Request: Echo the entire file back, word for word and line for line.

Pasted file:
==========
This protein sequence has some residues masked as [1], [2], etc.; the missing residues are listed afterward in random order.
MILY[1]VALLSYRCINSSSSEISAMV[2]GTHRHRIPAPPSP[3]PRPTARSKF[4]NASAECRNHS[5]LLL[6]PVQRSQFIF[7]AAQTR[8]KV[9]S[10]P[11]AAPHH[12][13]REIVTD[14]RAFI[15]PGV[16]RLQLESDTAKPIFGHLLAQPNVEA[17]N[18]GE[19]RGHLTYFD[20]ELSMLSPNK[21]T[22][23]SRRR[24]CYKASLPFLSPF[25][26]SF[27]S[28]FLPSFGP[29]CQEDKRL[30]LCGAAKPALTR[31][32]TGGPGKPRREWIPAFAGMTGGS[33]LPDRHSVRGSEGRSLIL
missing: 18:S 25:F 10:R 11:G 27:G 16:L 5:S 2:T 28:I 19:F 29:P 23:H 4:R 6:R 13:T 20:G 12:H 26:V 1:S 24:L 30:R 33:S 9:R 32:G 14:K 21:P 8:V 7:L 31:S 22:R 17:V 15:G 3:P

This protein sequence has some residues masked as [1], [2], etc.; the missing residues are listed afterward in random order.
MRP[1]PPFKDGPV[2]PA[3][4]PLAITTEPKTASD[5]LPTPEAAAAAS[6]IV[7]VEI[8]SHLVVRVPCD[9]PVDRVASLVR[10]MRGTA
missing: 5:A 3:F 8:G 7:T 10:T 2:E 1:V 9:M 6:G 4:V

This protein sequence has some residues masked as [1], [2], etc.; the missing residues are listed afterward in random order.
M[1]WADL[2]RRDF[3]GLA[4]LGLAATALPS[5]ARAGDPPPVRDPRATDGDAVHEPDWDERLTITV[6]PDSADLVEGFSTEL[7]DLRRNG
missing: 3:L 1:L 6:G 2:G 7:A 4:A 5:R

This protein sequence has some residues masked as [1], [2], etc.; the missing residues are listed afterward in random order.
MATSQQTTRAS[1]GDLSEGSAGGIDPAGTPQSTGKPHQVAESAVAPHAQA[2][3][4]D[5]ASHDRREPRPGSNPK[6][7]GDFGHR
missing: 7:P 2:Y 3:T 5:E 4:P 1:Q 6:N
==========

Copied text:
This protein sequence has some residues masked as [1], [2], etc.; the missing residues are listed afterward in random order.
MILY[1]VALLSYRCINSSSSEISAMV[2]GTHRHRIPAPPSP[3]PRPTARSKF[4]NASAECRNHS[5]LLL[6]PVQRSQFIF[7]AAQTR[8]KV[9]S[10]P[11]AAPHH[12][13]REIVTD[14]RAFI[15]PGV[16]RLQLESDTAKPIFGHLLAQPNVEA[17]N[18]GE[19]RGHLTYFD[20]ELSMLSPNK[21]T[22][23]SRRR[24]CYKASLPFLSPF[25][26]SF[27]S[28]FLPSFGP[29]CQEDKRL[30]LCGAAKPALTR[31][32]TGGPGKPRREWIPAFAGMTGGS[33]LPDRHSVRGSEGRSLIL
missing: 18:S 25:F 10:R 11:G 27:G 16:L 5:S 2:T 28:I 19:F 29:P 23:H 4:R 6:R 13:T 20:G 12:H 26:V 1:S 24:L 30:R 33:S 9:R 32:G 14:K 21:P 8:V 7:L 31:S 22:R 17:V 15:G 3:P

This protein sequence has some residues masked as [1], [2], etc.; the missing residues are listed afterward in random order.
MRP[1]PPFKDGPV[2]PA[3][4]PLAITTEPKTASD[5]LPTPEAAAAAS[6]IV[7]VEI[8]SHLVVRVPCD[9]PVDRVASLVR[10]MRGTA
missing: 5:A 3:F 8:G 7:T 10:T 2:E 1:V 9:M 6:G 4:V

This protein sequence has some residues masked as [1], [2], etc.; the missing residues are listed afterward in random order.
M[1]WADL[2]RRDF[3]GLA[4]LGLAATALPS[5]ARAGDPPPVRDPRATDGDAVHEPDWDERLTITV[6]PDSADLVEGFSTEL[7]DLRRNG
missing: 3:L 1:L 6:G 2:G 7:A 4:A 5:R

This protein sequence has some residues masked as [1], [2], etc.; the missing residues are listed afterward in random order.
MATSQQTTRAS[1]GDLSEGSAGGIDPAGTPQSTGKPHQVAESAVAPHAQA[2][3][4]D[5]ASHDRREPRPGSNPK[6][7]GDFGHR
missing: 7:P 2:Y 3:T 5:E 4:P 1:Q 6:N